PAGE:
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“Touch” is the new paradigm

Every now and then, there’s a paradigm shift within an industry or field. Sometimes the change is subtle, other times, it is in-your-face obvious. The roll-out of the Microsoft Surface computer within months of the Apple iPhone launch signal a paradigm shift in the way that we interface with our digital devices.

Writing in TIME magazine, Lev Grossman talks about the new paradigm of touch in one of the most compelling tech articles I’ve read this year:

“The two best demos I’ve seen this year were from

two very different companies, Apple and Microsoft, and oddly enough,

they were in many ways demos of the same product. One is a gimme: the

iPhone, Apple’s brilliant deconstruction of the common cell phone, due

out June 29. The other is a product mysteriously code-named Milan, from

a new branch of Microsoft called, not much less mysteriously, surface

computing. What the two have in common is a very advanced touch screen.”

As Grossman explains, the Apple iPhone completely changes our notion of what touch screens are supposed to do:


been conditioned to hate touch screens; we’ve all spent way too much

time timidly caressing tiny laptop trackpads and jabbing fingers at the

grubby, unresponsive touch screens on ATMs. But the iPhone’s screen is

another animal altogether. It’s extremely sensitive, like a trackpad,

but not oversensitive. There’s software in there designed to filter out

inadvertent touches, interpret gestures and anticipate what you’re

groping for. Unlike a trackpad, which goes berserk if you try to touch

it in two places at once, the iPhone’s touch screen can handle multiple

touches… The iPhone takes the

graphical-user interface–the GUI, in the parlance, pronounced

“gooey”–a step further and makes it a tactile user interface. You’re

viewing a little world where data are objects, and instead of just

pressing your nose up against the glass, you can reach in and pinch and

touch those bits and bytes with your hands. The word is made flesh. Any

realer and it would be Tron.”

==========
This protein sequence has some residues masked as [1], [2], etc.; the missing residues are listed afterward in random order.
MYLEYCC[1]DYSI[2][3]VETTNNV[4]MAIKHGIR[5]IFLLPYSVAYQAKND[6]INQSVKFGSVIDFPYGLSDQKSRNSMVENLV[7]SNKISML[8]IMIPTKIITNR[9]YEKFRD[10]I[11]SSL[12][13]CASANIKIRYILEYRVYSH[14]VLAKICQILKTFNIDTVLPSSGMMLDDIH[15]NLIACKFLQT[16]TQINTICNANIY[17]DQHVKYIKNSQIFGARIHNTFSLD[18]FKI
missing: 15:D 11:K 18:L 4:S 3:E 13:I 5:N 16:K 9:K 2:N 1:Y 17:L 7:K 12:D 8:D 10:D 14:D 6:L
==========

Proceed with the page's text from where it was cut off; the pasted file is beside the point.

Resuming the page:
What’s fascinating is that Microsoft seems to have stumbled on the same idea, but via a completely different type of technology:


an iPhone the size of a coffee table, and you’ll have some idea of what

Microsoft has been working on for the past five years. Milan is, in

fact, a table, with a large touch screen for a tabletop; the format

will remind the nostalgic among you of the old cocktail-style arcade

games. Like the iPhone, Milan’s screen can accommodate multiple touches

at once. My first reaction was that I was looking at a patent death

match in the making, but the underlying mechanisms turn out to be very


: Milan uses a system of infrared cameras to keep track of

where your fingers are, whereas the iPhone senses your fingers’

electrical properties.”

With Microsoft and Apple leading the way, what’s next for the technology industry?

“Touch screens are unlikely to stop there. They’re

just too useful. Once you use an iPhone, you’ll get twitchy fingers.

You’ll wonder why you can’t swipe your finger across your laptop screen

to jump backward and forward in your browser. The touchability exposes

the mouse as the crude finger substitute that it really is. Look at the

success of Nintendo’s Wii, which works on the same principle,

converting physical movements into virtual ones. People are ready to

break the fourth wall of computing and put their fingers directly on

the data. This is manual-free computing, instinctive and intuitive,

with zero learning curve.”

What do you think — will 2007 be defined by the new “touch paradigm” created by the likes of Mr. Softee and Apple?

[image: TIME magazine]


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